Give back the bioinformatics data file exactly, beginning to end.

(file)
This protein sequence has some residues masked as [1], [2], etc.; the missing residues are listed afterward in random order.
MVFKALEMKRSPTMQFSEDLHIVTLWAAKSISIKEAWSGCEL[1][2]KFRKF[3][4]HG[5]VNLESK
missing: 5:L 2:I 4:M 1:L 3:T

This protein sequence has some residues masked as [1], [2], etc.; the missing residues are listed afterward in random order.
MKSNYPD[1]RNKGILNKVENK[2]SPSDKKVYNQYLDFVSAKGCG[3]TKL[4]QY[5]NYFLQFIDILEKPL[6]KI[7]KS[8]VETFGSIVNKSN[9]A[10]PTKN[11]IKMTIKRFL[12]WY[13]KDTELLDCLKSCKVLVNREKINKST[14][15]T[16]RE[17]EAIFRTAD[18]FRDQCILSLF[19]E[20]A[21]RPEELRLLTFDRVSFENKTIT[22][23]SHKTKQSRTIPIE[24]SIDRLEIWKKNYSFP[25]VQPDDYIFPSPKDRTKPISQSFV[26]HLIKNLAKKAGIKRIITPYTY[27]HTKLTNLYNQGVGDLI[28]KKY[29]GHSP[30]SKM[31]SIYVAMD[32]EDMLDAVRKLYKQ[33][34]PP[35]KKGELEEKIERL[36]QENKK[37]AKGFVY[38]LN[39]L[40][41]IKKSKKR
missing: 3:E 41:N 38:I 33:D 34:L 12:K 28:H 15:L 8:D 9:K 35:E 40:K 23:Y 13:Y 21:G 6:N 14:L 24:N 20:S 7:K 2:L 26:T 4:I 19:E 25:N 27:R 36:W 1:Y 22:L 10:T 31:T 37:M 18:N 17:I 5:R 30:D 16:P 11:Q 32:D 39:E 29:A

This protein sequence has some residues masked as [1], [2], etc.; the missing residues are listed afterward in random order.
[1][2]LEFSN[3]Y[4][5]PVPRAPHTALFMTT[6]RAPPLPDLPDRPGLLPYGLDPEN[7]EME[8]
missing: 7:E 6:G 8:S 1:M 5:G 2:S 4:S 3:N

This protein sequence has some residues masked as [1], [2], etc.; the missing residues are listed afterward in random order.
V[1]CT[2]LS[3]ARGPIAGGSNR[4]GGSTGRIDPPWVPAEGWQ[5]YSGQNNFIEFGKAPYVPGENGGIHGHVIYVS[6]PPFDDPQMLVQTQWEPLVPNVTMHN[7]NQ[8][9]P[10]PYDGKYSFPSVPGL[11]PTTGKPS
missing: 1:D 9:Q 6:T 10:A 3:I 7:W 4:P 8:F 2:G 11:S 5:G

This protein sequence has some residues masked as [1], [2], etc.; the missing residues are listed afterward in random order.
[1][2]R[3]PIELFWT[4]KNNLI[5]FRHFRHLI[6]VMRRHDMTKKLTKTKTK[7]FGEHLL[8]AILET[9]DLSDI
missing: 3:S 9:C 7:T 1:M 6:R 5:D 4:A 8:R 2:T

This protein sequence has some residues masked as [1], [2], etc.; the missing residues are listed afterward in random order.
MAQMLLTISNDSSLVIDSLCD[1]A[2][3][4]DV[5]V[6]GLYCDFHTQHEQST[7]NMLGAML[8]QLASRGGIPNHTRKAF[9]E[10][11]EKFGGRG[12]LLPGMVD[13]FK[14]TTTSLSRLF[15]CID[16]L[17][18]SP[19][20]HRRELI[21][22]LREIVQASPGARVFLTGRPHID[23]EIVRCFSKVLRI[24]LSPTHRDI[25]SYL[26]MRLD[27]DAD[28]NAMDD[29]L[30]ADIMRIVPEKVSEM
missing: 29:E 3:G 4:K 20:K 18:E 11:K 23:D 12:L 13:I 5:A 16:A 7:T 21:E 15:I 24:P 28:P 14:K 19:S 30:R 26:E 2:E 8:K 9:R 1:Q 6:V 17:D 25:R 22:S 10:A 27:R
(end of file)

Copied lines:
This protein sequence has some residues masked as [1], [2], etc.; the missing residues are listed afterward in random order.
MVFKALEMKRSPTMQFSEDLHIVTLWAAKSISIKEAWSGCEL[1][2]KFRKF[3][4]HG[5]VNLESK
missing: 5:L 2:I 4:M 1:L 3:T

This protein sequence has some residues masked as [1], [2], etc.; the missing residues are listed afterward in random order.
MKSNYPD[1]RNKGILNKVENK[2]SPSDKKVYNQYLDFVSAKGCG[3]TKL[4]QY[5]NYFLQFIDILEKPL[6]KI[7]KS[8]VETFGSIVNKSN[9]A[10]PTKN[11]IKMTIKRFL[12]WY[13]KDTELLDCLKSCKVLVNREKINKST[14][15]T[16]RE[17]EAIFRTAD[18]FRDQCILSLF[19]E[20]A[21]RPEELRLLTFDRVSFENKTIT[22][23]SHKTKQSRTIPIE[24]SIDRLEIWKKNYSFP[25]VQPDDYIFPSPKDRTKPISQSFV[26]HLIKNLAKKAGIKRIITPYTY[27]HTKLTNLYNQGVGDLI[28]KKY[29]GHSP[30]SKM[31]SIYVAMD[32]EDMLDAVRKLYKQ[33][34]PP[35]KKGELEEKIERL[36]QENKK[37]AKGFVY[38]LN[39]L[40][41]IKKSKKR
missing: 3:E 41:N 38:I 33:D 34:L 12:K 28:H 15:L 8:D 9:K 35:E 40:K 23:Y 13:Y 21:G 6:N 14:L 24:N 20:S 7:K 2:L 26:T 4:I 19:E 25:N 27:R 36:W 1:Y 22:L 10:T 31:T 37:M 18:N 17:I 5:R 30:D 16:P 11:Q 32:D 39:E 29:A

This protein sequence has some residues masked as [1], [2], etc.; the missing residues are listed afterward in random order.
[1][2]LEFSN[3]Y[4][5]PVPRAPHTALFMTT[6]RAPPLPDLPDRPGLLPYGLDPEN[7]EME[8]
missing: 7:E 6:G 8:S 1:M 5:G 2:S 4:S 3:N

This protein sequence has some residues masked as [1], [2], etc.; the missing residues are listed afterward in random order.
V[1]CT[2]LS[3]ARGPIAGGSNR[4]GGSTGRIDPPWVPAEGWQ[5]YSGQNNFIEFGKAPYVPGENGGIHGHVIYVS[6]PPFDDPQMLVQTQWEPLVPNVTMHN[7]NQ[8][9]P[10]PYDGKYSFPSVPGL[11]PTTGKPS
missing: 1:D 9:Q 6:T 10:A 3:I 7:W 4:P 8:F 2:G 11:S 5:G

This protein sequence has some residues masked as [1], [2], etc.; the missing residues are listed afterward in random order.
[1][2]R[3]PIELFWT[4]KNNLI[5]FRHFRHLI[6]VMRRHDMTKKLTKTKTK[7]FGEHLL[8]AILET[9]DLSDI
missing: 3:S 9:C 7:T 1:M 6:R 5:D 4:A 8:R 2:T

This protein sequence has some residues masked as [1], [2], etc.; the missing residues are listed afterward in random order.
MAQMLLTISNDSSLVIDSLCD[1]A[2][3][4]DV[5]V[6]GLYCDFHTQHEQST[7]NMLGAML[8]QLASRGGIPNHTRKAF[9]E[10][11]EKFGGRG[12]LLPGMVD[13]FK[14]TTTSLSRLF[15]CID[16]L[17][18]SP[19][20]HRRELI[21][22]LREIVQASPGARVFLTGRPHID[23]EIVRCFSKVLRI[24]LSPTHRDI[25]SYL[26]MRLD[27]DAD[28]NAMDD[29]L[30]ADIMRIVPEKVSEM
missing: 29:E 3:G 4:K 20:K 18:E 11:K 23:D 12:L 13:I 5:A 16:A 7:T 21:E 15:I 24:P 28:P 14:K 19:S 30:R 26:E 2:E 8:K 9:R 1:Q 6:V 17:D 25:R 22:S 10:A 27:R